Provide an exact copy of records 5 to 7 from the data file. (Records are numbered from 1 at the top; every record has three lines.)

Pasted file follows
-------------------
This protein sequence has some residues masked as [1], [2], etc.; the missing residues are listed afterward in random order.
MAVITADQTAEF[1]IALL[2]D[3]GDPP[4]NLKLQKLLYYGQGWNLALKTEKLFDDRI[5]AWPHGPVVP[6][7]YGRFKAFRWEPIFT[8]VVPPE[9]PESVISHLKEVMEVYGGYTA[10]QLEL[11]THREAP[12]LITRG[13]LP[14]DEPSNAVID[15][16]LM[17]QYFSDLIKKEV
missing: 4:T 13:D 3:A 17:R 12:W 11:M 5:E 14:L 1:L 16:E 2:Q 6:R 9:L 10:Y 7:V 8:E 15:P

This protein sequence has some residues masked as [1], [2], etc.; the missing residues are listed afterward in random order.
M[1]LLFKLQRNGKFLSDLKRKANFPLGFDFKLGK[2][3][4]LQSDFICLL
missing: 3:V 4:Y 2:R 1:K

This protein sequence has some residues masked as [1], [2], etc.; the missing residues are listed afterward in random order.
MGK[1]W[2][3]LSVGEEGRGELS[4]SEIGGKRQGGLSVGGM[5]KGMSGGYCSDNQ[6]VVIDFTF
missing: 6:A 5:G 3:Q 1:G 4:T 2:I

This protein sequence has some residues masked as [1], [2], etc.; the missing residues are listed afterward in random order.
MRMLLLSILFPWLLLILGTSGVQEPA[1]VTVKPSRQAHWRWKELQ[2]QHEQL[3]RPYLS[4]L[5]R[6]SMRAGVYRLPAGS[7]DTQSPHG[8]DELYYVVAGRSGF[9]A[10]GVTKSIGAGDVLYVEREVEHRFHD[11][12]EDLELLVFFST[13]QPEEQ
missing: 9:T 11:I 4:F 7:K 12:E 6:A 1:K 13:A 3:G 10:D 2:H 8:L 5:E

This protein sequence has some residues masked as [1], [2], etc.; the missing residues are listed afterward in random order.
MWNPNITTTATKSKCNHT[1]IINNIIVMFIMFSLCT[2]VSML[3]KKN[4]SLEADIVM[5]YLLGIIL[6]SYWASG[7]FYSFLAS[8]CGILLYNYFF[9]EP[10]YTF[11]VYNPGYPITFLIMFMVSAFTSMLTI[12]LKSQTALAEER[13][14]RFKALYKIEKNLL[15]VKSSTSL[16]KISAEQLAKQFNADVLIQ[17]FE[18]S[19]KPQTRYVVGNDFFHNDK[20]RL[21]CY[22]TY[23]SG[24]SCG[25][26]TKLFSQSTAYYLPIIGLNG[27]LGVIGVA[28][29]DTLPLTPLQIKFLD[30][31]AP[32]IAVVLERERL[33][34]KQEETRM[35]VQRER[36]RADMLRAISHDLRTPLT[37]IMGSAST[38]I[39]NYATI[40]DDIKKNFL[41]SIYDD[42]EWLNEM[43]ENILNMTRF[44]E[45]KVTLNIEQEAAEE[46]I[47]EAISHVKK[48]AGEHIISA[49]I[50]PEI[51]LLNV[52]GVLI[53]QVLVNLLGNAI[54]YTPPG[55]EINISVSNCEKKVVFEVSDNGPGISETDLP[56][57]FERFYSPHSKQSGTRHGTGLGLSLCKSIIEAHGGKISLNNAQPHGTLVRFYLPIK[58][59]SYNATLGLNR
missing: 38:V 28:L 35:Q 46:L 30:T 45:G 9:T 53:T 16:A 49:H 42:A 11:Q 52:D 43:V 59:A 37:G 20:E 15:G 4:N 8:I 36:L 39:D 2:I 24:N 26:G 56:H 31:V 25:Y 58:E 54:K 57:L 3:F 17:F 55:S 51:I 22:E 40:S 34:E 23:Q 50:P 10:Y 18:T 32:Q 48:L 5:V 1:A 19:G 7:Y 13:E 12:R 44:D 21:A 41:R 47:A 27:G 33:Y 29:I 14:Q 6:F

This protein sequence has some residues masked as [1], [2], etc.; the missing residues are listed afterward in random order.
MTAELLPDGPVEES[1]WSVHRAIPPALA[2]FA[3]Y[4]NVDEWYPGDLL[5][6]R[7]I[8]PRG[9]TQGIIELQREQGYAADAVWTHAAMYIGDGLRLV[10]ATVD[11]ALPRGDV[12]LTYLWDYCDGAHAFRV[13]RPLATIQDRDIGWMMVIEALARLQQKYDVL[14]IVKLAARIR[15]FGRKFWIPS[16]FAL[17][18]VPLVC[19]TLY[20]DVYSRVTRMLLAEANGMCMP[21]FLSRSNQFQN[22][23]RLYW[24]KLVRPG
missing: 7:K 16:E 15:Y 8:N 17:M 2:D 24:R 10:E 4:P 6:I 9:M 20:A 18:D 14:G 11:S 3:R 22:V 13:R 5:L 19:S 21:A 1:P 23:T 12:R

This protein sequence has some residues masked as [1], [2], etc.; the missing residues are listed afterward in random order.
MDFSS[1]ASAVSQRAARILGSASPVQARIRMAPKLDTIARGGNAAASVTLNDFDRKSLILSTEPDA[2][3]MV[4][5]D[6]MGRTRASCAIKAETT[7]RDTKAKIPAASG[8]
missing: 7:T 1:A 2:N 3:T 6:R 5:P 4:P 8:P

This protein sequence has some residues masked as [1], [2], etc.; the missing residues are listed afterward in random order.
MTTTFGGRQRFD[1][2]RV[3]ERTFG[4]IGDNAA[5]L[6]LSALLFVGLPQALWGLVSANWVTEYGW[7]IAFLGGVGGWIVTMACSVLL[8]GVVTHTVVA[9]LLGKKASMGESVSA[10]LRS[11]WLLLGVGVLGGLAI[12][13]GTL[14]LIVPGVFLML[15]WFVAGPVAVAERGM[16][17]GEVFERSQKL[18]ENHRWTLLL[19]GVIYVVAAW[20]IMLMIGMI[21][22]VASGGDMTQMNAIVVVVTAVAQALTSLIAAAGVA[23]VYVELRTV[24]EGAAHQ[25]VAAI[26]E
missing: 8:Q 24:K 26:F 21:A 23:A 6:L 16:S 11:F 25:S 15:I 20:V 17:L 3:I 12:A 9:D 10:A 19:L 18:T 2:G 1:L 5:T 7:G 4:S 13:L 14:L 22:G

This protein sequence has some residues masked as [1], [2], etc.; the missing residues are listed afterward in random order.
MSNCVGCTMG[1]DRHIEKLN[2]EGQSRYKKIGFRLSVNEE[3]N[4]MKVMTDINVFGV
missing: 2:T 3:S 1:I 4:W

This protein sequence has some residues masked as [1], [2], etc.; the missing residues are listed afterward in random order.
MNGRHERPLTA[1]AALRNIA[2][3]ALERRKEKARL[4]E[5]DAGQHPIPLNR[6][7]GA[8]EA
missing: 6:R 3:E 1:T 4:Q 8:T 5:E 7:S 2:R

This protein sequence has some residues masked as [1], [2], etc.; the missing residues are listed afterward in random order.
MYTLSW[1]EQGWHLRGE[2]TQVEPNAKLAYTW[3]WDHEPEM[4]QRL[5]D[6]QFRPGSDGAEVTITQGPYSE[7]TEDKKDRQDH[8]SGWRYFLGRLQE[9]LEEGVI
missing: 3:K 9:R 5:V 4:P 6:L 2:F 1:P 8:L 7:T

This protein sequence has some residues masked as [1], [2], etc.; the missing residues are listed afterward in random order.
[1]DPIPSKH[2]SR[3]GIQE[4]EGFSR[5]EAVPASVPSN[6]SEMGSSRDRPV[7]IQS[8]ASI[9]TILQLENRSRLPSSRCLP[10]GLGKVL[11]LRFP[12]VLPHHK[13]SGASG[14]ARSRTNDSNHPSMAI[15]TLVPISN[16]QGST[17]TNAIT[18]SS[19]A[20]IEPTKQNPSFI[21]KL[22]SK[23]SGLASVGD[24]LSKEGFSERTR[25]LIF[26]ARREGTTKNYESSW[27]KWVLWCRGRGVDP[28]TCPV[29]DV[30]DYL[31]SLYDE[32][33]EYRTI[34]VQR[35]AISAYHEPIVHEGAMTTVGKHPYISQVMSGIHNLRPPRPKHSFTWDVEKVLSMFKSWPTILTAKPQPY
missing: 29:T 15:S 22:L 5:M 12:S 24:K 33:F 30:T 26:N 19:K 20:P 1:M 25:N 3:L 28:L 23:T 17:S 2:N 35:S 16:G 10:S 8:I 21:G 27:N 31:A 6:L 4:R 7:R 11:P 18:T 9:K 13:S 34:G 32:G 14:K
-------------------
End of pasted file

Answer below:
This protein sequence has some residues masked as [1], [2], etc.; the missing residues are listed afterward in random order.
MWNPNITTTATKSKCNHT[1]IINNIIVMFIMFSLCT[2]VSML[3]KKN[4]SLEADIVM[5]YLLGIIL[6]SYWASG[7]FYSFLAS[8]CGILLYNYFF[9]EP[10]YTF[11]VYNPGYPITFLIMFMVSAFTSMLTI[12]LKSQTALAEER[13][14]RFKALYKIEKNLL[15]VKSSTSL[16]KISAEQLAKQFNADVLIQ[17]FE[18]S[19]KPQTRYVVGNDFFHNDK[20]RL[21]CY[22]TY[23]SG[24]SCG[25][26]TKLFSQSTAYYLPIIGLNG[27]LGVIGVA[28][29]DTLPLTPLQIKFLD[30][31]AP[32]IAVVLERERL[33][34]KQEETRM[35]VQRER[36]RADMLRAISHDLRTPLT[37]IMGSAST[38]I[39]NYATI[40]DDIKKNFL[41]SIYDD[42]EWLNEM[43]ENILNMTRF[44]E[45]KVTLNIEQEAAEE[46]I[47]EAISHVKK[48]AGEHIISA[49]I[50]PEI[51]LLNV[52]GVLI[53]QVLVNLLGNAI[54]YTPPG[55]EINISVSNCEKKVVFEVSDNGPGISETDLP[56][57]FERFYSPHSKQSGTRHGTGLGLSLCKSIIEAHGGKISLNNAQPHGTLVRFYLPIK[58][59]SYNATLGLNR
missing: 38:V 28:L 35:Q 46:L 30:T 45:G 9:T 53:T 16:A 49:H 42:A 11:Q 52:D 43:V 59:A 37:G 20:E 15:G 4:N 8:I 36:L 39:D 2:I 24:N 26:G 56:H 31:V 25:Y 58:E 54:K 57:L 3:F 17:F 55:S 51:I 22:E 40:S 34:E 23:Q 50:P 10:Y 18:T 32:Q 48:L 5:V 1:A 19:G 7:Y 13:E 12:R 44:D 21:A 41:R 47:A 27:G 33:Y 29:I 14:Q 6:F

This protein sequence has some residues masked as [1], [2], etc.; the missing residues are listed afterward in random order.
MTAELLPDGPVEES[1]WSVHRAIPPALA[2]FA[3]Y[4]NVDEWYPGDLL[5][6]R[7]I[8]PRG[9]TQGIIELQREQGYAADAVWTHAAMYIGDGLRLV[10]ATVD[11]ALPRGDV[12]LTYLWDYCDGAHAFRV[13]RPLATIQDRDIGWMMVIEALARLQQKYDVL[14]IVKLAARIR[15]FGRKFWIPS[16]FAL[17][18]VPLVC[19]TLY[20]DVYSRVTRMLLAEANGMCMP[21]FLSRSNQFQN[22][23]RLYW[24]KLVRPG
missing: 7:K 16:E 15:Y 8:N 17:M 2:D 24:R 10:E 4:P 6:I 9:M 20:A 18:D 14:G 11:S 3:R 22:V 13:R 5:L 19:S 21:A 1:P 23:T 12:R

This protein sequence has some residues masked as [1], [2], etc.; the missing residues are listed afterward in random order.
MDFSS[1]ASAVSQRAARILGSASPVQARIRMAPKLDTIARGGNAAASVTLNDFDRKSLILSTEPDA[2][3]MV[4][5]D[6]MGRTRASCAIKAETT[7]RDTKAKIPAASG[8]
missing: 7:T 1:A 2:N 3:T 6:R 5:P 4:P 8:P